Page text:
My dad's a gin and tonic guy. I can't remember ever seeing him sip Scotch or bourbon, but I remember stealing a taste of the juniper-laced dregs clinging to the ice cubes in his glass on the same family vacation when I learned to ride a bike. (Ok, it was the second time I learned to ride a bike, after a brief period of forgetting, but that's a story for another day.) For many, many years, Dad stuck to Tanqueray gin and Canada Dry tonic—but recently he's been open to a bit more exploration, giving Fever Tree tonic and a few other gins a chance. He's been really into Organic Nation gin lately, but for Father's Day this year, I'd like to introduce him to Blue Gin, a spirit I discovered on a recent trip to Austria.*
My plan for the Austrian journey was to taste a ton of wine—peppery Gruner Veltliner, sparkling-fresh Riesling, floral, fragrant Gelber Muskateller—and to see where the wines imported by Terry Theise are grown. (More on all that later, I promise.) But I didn't know there'd be harder stuff involved. And I had no idea how much I'd like it.
You don't see a ton of gin coming to the US from Austria, but Hans Reisetbauer is a distiller worth paying attention to. His focus is schnapps—incredibly flavorful fruit spirits with no sugar added. There's a raspberry eau de vie that takes 35 kilos of wild raspberries to make one liter, and a crazy-delicious Pear Williams made from 3 different harvests of pears in order to capture the flavors of fresh, crisp fruit, ripe and juicy fruit, and lush, super-ripe fruit. Perhaps the best of the bunch is an intense ginger eau de vie that manages to burst with fresh, spicy Thai ginger flavor. It knocks any ginger liqueur you've tried out of the water, though it would be a shame to dilute it in cocktails. But my dad would have to work up to those, since he's not a big schnapps guy. The gin, though, he'd like immediately.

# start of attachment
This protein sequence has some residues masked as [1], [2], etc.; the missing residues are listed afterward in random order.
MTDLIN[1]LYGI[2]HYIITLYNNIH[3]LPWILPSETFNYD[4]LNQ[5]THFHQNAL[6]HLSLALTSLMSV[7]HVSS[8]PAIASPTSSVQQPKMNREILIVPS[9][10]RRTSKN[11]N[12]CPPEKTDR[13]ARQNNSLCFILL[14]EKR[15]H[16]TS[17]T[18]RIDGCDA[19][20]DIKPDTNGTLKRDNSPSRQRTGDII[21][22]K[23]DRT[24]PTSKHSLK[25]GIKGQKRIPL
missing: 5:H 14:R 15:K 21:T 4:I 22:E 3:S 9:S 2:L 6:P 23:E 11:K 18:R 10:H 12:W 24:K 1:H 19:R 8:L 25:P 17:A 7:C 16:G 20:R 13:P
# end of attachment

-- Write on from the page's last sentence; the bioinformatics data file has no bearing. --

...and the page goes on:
Reisetbauer makes Blue Gin with whole botanicals—27 in all, including Austrian hops, cardamom, almonds, white and black pepper, clove, cinnamon, chamomile, orange peel, and fresh juniper from Macedonia. Though many gins are either very floral or aggressively piney, Blue Gin is marked by smooth, rich texture and multifaceted flavor, with the juniper gentle and well-integrated, and a bright citrusy spice from the orange peel and hops. There aren't many gins that are delicious to drink straight—and even at room temperature—but Blue Gin is. If you must add tonic, taste as you go...it doesn't need much.
Do you drink what your dad drinks? Are you getting him a special bottle for Father's Day?
*Disclosure: I recently toured Austria with Blue Gin importer Michael Skurnik Wines. Turns out it's not all Gruner Veltliner over there!
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